Do you really think that I could continue to live with this burden, knowing that DF, a grandmother, had never seen her Red Sox win it all?? That a few dozen Bostonians who called me their friend did not know that the Red Sox had not won the World Series because of me? Their friend?? The Curse had become more than a curse on the Sox–it had become an un-Bair-able (sorry) burden for me. Their Curse had become my Curse. I couldn’t take it anymore. So as the game began I logged into a BBS where I knew my Boston friends liked to hang out and confessed everything, all of my sins, and how I had become The Curse of the Red Sox. I begged forgiveness of my Boston friends and told them that I decided to confess to everything I had done to them since 1978 in the hope that I would jinx my own curse, destroy my own curse, and help propel the Red Sox to victory in Game 7 and then in the World Series. I logged off from the Internet, turned off the computer, and turned on the TV during the second inning.

Boston scored 4 runs that inning and won 10-3. My friends forgave me for everything.

And that’s how I became the true MVP of the 2004  ALCS. BTW, I’m still waiting for my ring.

Incidentally, before Game 7 I had predicted that if the Red Sox won, the St. Louis Cardinals also had to win their pennant, because if Boston was going to win the World Series, they should win it versus their historic nemeses from the National League. The Red Sox swept the Cardinals.

Believe it or not, there exists a sequel.

On the night of Game 1 of the 2007 World Series, I was eating a hamburger in a pub on 24th Street near Folsom, as I was going to a short film festival at the Roxie where I had acted in one of the movies. I espied a young gentleman in a Red Sox cap eating about six feet away. After giving him the traditional greeting all San Franciscans give people wearing Red Sox caps (“Hey! You must be a Yankees fan!”), we got to talking about the Series, and I told him the story of how I had once been The Curse of the Red Sox. He looked at me with this “Should I beat him up now or wait until he finishes the story?” expression on his face until I told him about how I had jinxed my own curse and helped Boston win that legendary Game 7. He said, “I hope you still have that curse jinxed.”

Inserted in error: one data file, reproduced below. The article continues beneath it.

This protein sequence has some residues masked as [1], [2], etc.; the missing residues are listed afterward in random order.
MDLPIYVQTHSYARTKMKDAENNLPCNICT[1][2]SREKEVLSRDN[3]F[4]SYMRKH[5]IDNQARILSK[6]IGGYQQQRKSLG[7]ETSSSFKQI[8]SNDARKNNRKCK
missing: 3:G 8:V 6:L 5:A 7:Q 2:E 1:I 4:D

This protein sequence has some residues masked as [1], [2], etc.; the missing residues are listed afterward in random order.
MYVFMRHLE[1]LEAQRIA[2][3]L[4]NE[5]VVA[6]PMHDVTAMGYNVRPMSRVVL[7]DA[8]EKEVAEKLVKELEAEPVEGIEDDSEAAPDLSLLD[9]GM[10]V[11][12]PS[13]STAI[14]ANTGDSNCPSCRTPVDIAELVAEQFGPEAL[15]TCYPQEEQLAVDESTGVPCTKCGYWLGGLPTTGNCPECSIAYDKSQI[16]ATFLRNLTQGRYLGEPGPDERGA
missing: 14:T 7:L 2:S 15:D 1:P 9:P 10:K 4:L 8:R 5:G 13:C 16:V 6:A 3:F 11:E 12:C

After the festival I felt quite surprised to see him in the auditorium. As it happens, he directed one of the other short films. He asked me if I knew the score of Game 1. I checked my “smart” phone (a Palm Treo 300).

“Boston won 13-1.”

“Come on, man, don’t mess with me.”

“See for yourself.”

“You just became my new good luck charm!!”

Boston won in four games.

I’m still waiting for that ring.

Vonn Scott Bair

PS–But what does this mean for 2013? Have I become a Force For Bostonian Good that will win every World Series in which Boston plays? Or have I just jinxed the jinx that broke The Curse, leaving the Red Sox doomed to be 86’d for another 86 years??

PPS–I’m a San Francisco Giants fan; why did I become so important to an American League team, why did I become a Force for Bostonian Good, and so critical to the Red Sox’ success?!

The Extremely Extreme Close Up (Weekly Photo Challenge: The Hue in You)


Good Evening:

Good Gracious, what be this exotic alien creature?!


You can relax–Earth is not being invaded by extraterrestrial blobs which are stoned on LSD, getting high on Mendocino Gold, and consider The Grateful Dead the final word on fashion. Let’s pull back the camera a bit:


Just another close up picture of an orchid at the Conservatory of Flowers.